that

subjunctive THAT clauses

There is no mention of ‘subjunctive’ in the English Grammar Profile.  There are some points such as the second conditional though that indirectly cover it. For this reason, we suggest that sentences using other subjunctive forms that are not conditional or listed elsewhere, be considered as C2. Here are that clause examples from Wikipedia: It‘s crucial that he be here by noon. …

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phrasal verb + clause ‘work out how you did it’

At C2 in the English Vocabulary Profile: work out = to understand something or to find the answer to something by thinking about it A search in NOW corpus for which ‘question words’ follow phrasal verbs: work out _*Q 1 WORK OUT HOW 12286 Just give us five minutes, Mr Poirot, and I‘m sure we‘ll be able to work out how you did it. listen 2 WORK OUT WHAT 11671 …

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BE + adjective + THAT clause

Here is an example of BE + adjective + that clause: Well, when you pick a valentine you have to be sure that you choose the right person. listen Someone searched for ‘she is happy that’  so I thought I would do a iWeb corpus search for: _VB _JJ that * * There are various FOCUS, MODALITY AND HEDGING points for this grammar especially with the subject …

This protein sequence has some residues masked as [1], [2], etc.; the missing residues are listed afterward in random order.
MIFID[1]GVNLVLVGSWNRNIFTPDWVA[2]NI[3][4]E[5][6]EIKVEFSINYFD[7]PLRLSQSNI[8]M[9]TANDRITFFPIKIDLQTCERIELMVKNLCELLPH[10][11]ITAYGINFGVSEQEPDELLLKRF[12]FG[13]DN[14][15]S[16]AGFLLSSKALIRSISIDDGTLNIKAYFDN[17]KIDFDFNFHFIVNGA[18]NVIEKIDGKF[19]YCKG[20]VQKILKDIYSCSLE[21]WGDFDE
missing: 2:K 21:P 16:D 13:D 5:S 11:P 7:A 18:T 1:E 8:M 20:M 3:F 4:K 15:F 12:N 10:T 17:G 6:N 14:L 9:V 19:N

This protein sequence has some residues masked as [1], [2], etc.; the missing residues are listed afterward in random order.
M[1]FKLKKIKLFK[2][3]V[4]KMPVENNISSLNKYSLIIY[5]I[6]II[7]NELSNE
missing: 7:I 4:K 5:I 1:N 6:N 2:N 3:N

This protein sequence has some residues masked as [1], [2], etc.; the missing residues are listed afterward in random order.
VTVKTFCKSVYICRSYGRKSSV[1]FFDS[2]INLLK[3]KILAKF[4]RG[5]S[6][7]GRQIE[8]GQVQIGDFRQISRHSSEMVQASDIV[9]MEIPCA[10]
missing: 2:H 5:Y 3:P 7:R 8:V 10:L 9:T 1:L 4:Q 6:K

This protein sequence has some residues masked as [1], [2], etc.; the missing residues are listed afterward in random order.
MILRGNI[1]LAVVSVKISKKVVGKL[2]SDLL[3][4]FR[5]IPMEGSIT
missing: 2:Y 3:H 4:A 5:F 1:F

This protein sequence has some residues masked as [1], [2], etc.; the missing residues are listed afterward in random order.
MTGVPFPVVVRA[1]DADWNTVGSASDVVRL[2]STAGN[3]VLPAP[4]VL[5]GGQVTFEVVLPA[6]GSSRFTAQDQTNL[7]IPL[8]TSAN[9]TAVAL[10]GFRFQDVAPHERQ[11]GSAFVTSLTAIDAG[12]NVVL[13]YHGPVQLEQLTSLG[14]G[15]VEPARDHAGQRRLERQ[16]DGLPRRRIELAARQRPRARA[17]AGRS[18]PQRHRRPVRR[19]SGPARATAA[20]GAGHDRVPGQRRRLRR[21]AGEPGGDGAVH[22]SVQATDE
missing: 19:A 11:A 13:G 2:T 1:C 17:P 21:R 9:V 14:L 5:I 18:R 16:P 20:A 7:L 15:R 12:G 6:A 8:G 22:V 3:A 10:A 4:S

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so much for (informal)

At C2, in the English Vocabulary Profile, the INFORMAL phrase ‘so much for’ + noun phrase is defined:  used to say that something has not been useful or successful The Cambridge dictionary: used to express disappointment at the fact that a situation is not as you thought it was A search in COCA 1 . …

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that (pronoun)

In the English Grammar Profile, there are two similar points at A2 in the category of PRONOUN/demonstratives: Point 20 is defined as: ‘that’ as a pronoun to refer back to something which has already been mentioned Point 28: ‘that’ as a pronoun with singular reference For example: No, it‘s nowhere near that. listen That‘s why I brought you here. An iWeb search for: …

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5 on the TOEFL Writing Essays?